Hear This Proceedings Magazine - August 2011
By Captain Kevin Eyer, U.S. Navy (Retired)
In Striving for Diversity
Don’t Forget Muslims
While carefully protecting and nurturing identified special groups, there are still those who are on the outside, looking in. For example, while considered to be coarse by some uniformed personnel, it is still perfectly acceptable to openly denigrate and slur Muslims.
Just as was the case with gays until very recently, no one inside the military really seems to care. Since Muslims are virtually nonexistent in our ranks—there are twice as many Wiccans in the Air Force as there are Muslims—there is really no one to complain. More than that, even American Muslims may be considered by many Americans to be the enemy. Look at the evidence: In November 2009, Major Nidal Malik Hasan killed 12 and wounded 30 at Fort Hood, Texas. Can there be any compelling reason to seek to bring more Muslims into the military?
There is. In the case of the Muslim community, the opportunity exists for the military to assume a position of national leadership, rather than reaction. Reaching out to the Muslim community is the right, ethical, moral, and American thing to do, especially for the military, which is a great, if rude, leveling institution of the United States. But if a better reason is required for us to extend a hand to this particular element of our society, then here it is: Consider it to be an initial, important act of national self-preservation.
Examine France, a Western democracy. France is a country roiled with homegrown terrorism. These terrorists are not immigrants freshly arriving from Madrassas in the Sudan, either. They are mainly French citizens, many of whose families have lived in France for generations. Yet despite this, they remain physically, economically, socially, and educationally segregated. They are held apart. The same problem exists in the United Kingdom, which also holds its Muslim population separate from society at large. It seems evident that when Muslims in Western societies are marginalized, they become vulnerable to proselytization and capture by those who would destroy those societies from within.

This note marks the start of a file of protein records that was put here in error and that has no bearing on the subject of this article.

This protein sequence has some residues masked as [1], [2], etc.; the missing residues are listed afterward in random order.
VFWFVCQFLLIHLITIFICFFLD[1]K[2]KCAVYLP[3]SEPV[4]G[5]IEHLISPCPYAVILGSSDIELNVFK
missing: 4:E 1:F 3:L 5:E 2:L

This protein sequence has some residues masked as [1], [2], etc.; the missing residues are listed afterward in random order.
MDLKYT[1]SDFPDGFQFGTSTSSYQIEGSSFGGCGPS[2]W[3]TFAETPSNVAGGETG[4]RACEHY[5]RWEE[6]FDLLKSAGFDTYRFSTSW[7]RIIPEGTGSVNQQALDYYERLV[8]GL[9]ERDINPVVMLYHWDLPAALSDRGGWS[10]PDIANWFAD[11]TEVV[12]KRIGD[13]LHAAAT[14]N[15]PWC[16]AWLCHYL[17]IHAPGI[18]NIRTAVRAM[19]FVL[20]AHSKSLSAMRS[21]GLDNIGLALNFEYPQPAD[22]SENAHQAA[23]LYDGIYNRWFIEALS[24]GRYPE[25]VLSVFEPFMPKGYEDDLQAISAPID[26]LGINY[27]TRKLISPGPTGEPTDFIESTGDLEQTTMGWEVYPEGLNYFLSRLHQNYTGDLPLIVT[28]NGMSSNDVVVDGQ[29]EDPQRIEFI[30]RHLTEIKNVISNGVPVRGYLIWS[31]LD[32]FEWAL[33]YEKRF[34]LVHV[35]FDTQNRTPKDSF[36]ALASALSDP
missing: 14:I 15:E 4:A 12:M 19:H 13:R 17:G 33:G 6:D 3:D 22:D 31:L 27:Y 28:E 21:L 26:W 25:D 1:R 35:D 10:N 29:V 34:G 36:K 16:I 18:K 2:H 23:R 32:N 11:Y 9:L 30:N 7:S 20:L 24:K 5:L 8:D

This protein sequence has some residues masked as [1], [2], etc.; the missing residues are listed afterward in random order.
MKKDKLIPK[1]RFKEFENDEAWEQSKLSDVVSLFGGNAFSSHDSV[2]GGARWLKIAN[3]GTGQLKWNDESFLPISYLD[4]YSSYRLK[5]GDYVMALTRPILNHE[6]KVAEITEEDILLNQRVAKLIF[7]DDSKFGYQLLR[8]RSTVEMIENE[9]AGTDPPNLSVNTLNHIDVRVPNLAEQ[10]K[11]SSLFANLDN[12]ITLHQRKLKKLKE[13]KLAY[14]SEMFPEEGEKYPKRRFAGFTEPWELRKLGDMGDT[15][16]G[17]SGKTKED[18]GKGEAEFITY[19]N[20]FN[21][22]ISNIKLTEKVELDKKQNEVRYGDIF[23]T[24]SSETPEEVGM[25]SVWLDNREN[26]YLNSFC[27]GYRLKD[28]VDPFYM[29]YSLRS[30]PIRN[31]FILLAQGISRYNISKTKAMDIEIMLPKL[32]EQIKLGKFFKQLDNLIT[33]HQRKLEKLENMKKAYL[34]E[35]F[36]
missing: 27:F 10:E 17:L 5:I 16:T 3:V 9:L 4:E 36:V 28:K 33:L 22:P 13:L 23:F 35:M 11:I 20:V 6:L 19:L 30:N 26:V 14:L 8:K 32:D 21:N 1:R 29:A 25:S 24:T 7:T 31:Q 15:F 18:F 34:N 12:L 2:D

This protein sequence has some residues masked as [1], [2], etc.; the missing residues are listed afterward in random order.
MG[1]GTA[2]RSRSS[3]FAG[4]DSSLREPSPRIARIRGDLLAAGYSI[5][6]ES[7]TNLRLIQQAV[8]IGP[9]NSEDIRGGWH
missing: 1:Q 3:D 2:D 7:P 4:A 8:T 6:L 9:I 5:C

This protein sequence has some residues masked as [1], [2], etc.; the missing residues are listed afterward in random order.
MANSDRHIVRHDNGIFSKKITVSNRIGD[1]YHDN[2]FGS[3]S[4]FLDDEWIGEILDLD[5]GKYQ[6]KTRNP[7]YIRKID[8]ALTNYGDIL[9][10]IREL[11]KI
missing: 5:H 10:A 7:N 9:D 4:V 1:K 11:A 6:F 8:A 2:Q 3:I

Of course, the problem is more complex than simply encouraging Muslim enlistment in the military. We will have to work. As it turns out, while we may not be interested in them, they may be equally uninterested in us. According to Ibrahim Hooper of the Council of American-Islamic Relations, “there is a general reluctance to join because Muslims think there is bias against them and career prospects are limited.”
Resolving this impasse will require a long-term program of outreach to the Muslim community. It must be done, though. While the 1.2 million American Muslims may be seen as a drop in the bucket of the U.S. population, we are, like it or not, waging war with the external Muslim world. At the end of the day, if we cannot win the hearts and minds of our own countrymen, someone else might. And how can we gain the trust of Muslims in Indonesia, Libya, or Egypt if we fail to win the trust of our own?
Ask yourself: What sort of effect would it have in the Muslim
community were the Navy to openly court its service? What if Muslims
actually believed that we want to embrace them as good
citizens of the United States? What might that mean to them, as
individuals and as a group? It seems that for every Muslim midshipman,
petty officer, chief, or captain, the image of the United States as their
country too must surely grow more assured. Meanwhile, we will have
demonstrated that we are good enough to practice diversity—and not just
because it is politically expedient.
Captain Eyer retired from the Navy in 2009. He commanded the USS Chancellorsville (CG-62), Shiloh (CG-67), and Thomas S. Gates (CG-51). He is a frequent contributor to Proceedings.